“Transparency, Secrecy, and the Internet: Striking a Balance Between the Ideals of Privacy and Accountability in the Digital Age”
On Friday, October 29, 2010, the Elon Law Review presented a symposium that explored emerging issues in Internet transparency and accountability. The goal of the issue is to explore how the Internet impacts public access to, and interest in, information and how society balances the desire for increased access to information with the need for secrecy, privacy, and control.
Download the schedule and summary of the three panels that took place through the symposium.
Download biographies for the participants and moderators listed below.
Adam Candeub, Acting Director of Intellectual Property & Communications Law Program and Associate Professor of Law, Michigan State University College of Law;
Andrew Chin, Associate Professor of Law, University of North Carolina School of Law;
Anne Klinefelter, Associate Professor of Law and Director of the Law Library, University of North Carolina School of Law;
Shubha Ghosh, Professor of Law, University of Wisconsin School of Law;
Saby Ghoshray, Independent Scholar;
Joe Hall, Postdoctoral Research Fellow jointly affiliated with the University of California Berkeley School of Information and the Center for Information Technology Policy at Princeton University;
Jeffrey L. Harrison, Stephen C. O’Connell Chair, University of Florida Levin College of Law;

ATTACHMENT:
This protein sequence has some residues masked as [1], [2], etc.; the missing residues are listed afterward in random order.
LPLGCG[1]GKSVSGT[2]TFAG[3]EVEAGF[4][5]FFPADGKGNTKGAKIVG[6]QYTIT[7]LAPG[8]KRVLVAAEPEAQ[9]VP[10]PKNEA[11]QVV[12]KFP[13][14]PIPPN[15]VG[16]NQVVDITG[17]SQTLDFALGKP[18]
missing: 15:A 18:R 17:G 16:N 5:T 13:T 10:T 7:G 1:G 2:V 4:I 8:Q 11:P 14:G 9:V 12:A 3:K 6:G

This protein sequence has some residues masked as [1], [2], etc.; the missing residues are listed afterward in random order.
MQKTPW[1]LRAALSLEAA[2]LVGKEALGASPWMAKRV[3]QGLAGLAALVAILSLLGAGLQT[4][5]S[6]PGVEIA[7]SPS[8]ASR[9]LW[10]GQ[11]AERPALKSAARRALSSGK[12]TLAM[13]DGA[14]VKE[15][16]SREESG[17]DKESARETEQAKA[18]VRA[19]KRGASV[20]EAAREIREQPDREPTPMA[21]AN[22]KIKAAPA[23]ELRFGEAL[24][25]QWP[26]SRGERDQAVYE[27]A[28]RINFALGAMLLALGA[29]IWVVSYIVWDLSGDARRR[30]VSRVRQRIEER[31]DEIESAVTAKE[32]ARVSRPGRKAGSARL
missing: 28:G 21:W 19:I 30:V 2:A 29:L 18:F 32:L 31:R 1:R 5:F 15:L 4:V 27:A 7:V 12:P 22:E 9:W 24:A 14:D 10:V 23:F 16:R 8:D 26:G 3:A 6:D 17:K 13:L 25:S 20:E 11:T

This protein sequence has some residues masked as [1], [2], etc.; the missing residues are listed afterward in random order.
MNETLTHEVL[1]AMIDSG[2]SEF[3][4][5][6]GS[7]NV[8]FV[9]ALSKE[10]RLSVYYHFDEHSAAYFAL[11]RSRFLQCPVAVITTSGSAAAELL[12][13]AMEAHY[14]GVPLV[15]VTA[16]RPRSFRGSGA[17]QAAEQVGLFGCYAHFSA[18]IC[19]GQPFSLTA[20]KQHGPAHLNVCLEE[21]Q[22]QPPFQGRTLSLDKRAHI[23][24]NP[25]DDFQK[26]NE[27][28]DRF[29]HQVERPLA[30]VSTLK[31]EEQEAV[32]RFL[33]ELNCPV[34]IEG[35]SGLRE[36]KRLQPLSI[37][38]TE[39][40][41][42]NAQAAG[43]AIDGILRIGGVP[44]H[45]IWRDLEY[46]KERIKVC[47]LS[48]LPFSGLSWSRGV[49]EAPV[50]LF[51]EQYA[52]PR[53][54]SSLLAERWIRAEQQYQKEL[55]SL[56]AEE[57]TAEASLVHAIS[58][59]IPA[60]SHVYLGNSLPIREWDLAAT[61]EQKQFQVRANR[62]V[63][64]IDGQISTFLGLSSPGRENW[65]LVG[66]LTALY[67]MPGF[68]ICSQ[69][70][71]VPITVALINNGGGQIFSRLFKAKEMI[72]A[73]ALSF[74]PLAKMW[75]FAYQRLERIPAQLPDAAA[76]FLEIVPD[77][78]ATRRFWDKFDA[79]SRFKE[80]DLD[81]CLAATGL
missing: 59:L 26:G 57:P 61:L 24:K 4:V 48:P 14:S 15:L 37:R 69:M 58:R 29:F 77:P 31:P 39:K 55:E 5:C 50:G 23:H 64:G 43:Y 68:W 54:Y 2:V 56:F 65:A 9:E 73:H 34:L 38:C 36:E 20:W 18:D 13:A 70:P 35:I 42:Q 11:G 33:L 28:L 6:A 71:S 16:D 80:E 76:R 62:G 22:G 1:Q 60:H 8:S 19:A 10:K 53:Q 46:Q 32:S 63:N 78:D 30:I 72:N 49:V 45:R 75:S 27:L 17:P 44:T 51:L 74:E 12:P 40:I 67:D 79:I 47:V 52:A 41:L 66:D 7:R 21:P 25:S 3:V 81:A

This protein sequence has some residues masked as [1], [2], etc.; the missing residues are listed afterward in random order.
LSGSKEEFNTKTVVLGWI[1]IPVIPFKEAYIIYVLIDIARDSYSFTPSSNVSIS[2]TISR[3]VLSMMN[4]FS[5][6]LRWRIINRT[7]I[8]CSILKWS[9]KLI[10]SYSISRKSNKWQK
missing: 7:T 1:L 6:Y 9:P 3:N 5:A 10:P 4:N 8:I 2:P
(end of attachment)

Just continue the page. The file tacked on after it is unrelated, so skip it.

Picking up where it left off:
Paul Jones, Director of ibiblio.org and Clinical Associate Professor, School of Journalism and Mass Communication and School of Information and Library Science, University of North Carolina at Chapel Hill;
Mary L. Lyndon, Professor of Law, St. John’s University School of Law;
Jasmine McNealy, Assistant Professor of Communications, S.I. Newhouse School of Public Communications, Syracuse University.
Eric Fink, Jennings Professor of Law and Emerging Scholar, Elon University School of Law;
Scott Gaylord, Associate Professor of Law, Elon University School of Law;
David Levine, Assistant Professor of Law, Elon University School of Law, and non-resident fellow at the Center for Internet and Society at Stanford Law School.
The symposium took place from 9 a.m. to 2:30 p.m. on Friday, October 29, at Elon University School of Law in Greensboro, N.C. It was a CLE approved event and attorneys received three credit hours towards their general hours requirement for attending. The Symposium was open to all members of the community and all were welcome to attend. There was no admission cost for the event.